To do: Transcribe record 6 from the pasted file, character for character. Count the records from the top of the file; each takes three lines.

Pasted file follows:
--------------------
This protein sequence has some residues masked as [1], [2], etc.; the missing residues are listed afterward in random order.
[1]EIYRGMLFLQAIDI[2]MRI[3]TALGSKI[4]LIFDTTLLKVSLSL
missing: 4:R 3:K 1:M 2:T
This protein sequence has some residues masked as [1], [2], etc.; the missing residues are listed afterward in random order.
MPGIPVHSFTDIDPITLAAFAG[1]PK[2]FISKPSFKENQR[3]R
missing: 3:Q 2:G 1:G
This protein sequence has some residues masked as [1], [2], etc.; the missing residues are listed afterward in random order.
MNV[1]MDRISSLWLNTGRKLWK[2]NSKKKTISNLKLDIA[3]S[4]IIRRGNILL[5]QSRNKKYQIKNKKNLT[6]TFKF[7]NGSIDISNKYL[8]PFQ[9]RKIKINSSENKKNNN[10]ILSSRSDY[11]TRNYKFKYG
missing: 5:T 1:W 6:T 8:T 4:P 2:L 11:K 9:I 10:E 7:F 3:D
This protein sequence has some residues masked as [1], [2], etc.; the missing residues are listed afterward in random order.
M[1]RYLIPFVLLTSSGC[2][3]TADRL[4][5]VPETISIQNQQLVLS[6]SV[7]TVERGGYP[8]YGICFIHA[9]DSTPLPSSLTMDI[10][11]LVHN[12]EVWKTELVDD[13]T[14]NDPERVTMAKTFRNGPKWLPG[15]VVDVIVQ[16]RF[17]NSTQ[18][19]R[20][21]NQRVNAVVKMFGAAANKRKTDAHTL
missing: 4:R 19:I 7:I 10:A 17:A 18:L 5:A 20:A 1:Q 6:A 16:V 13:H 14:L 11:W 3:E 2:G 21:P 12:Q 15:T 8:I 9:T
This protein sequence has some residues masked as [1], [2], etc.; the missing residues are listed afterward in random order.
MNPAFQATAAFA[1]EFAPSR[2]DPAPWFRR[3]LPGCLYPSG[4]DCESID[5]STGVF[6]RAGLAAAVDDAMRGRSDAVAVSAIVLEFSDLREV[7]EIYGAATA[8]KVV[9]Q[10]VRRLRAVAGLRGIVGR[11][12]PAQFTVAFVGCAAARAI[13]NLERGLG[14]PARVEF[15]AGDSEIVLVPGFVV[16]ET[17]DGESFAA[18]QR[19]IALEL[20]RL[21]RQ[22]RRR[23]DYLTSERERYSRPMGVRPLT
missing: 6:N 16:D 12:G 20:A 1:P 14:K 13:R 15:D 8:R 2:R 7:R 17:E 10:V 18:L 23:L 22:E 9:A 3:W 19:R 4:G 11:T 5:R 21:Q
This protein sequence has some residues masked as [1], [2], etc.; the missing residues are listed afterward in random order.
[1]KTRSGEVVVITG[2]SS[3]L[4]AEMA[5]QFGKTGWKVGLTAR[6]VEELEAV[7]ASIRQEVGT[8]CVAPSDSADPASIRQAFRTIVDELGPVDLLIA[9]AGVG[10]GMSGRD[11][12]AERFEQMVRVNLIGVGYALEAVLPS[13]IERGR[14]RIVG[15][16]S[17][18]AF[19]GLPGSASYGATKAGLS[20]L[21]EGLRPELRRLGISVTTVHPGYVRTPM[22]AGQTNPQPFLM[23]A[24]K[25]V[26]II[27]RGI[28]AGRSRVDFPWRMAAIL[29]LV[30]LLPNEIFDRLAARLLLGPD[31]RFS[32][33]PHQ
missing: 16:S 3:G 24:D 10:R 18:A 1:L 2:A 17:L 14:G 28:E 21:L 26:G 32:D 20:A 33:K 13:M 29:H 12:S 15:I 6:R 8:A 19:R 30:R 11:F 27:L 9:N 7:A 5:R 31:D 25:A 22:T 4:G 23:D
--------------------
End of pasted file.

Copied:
This protein sequence has some residues masked as [1], [2], etc.; the missing residues are listed afterward in random order.
[1]KTRSGEVVVITG[2]SS[3]L[4]AEMA[5]QFGKTGWKVGLTAR[6]VEELEAV[7]ASIRQEVGT[8]CVAPSDSADPASIRQAFRTIVDELGPVDLLIA[9]AGVG[10]GMSGRD[11][12]AERFEQMVRVNLIGVGYALEAVLPS[13]IERGR[14]RIVG[15][16]S[17][18]AF[19]GLPGSASYGATKAGLS[20]L[21]EGLRPELRRLGISVTTVHPGYVRTPM[22]AGQTNPQPFLM[23]A[24]K[25]V[26]II[27]RGI[28]AGRSRVDFPWRMAAIL[29]LV[30]LLPNEIFDRLAARLLLGPD[31]RFS[32][33]PHQ
missing: 16:S 3:G 24:D 10:R 18:A 1:L 2:A 17:L 14:G 28:E 21:L 26:G 32:D 20:A 33:K 13:M 29:H 12:S 15:I 6:R 8:A 19:R 30:R 11:F 27:L 9:N 7:A 5:R 31:D 25:A 22:T 4:G 23:D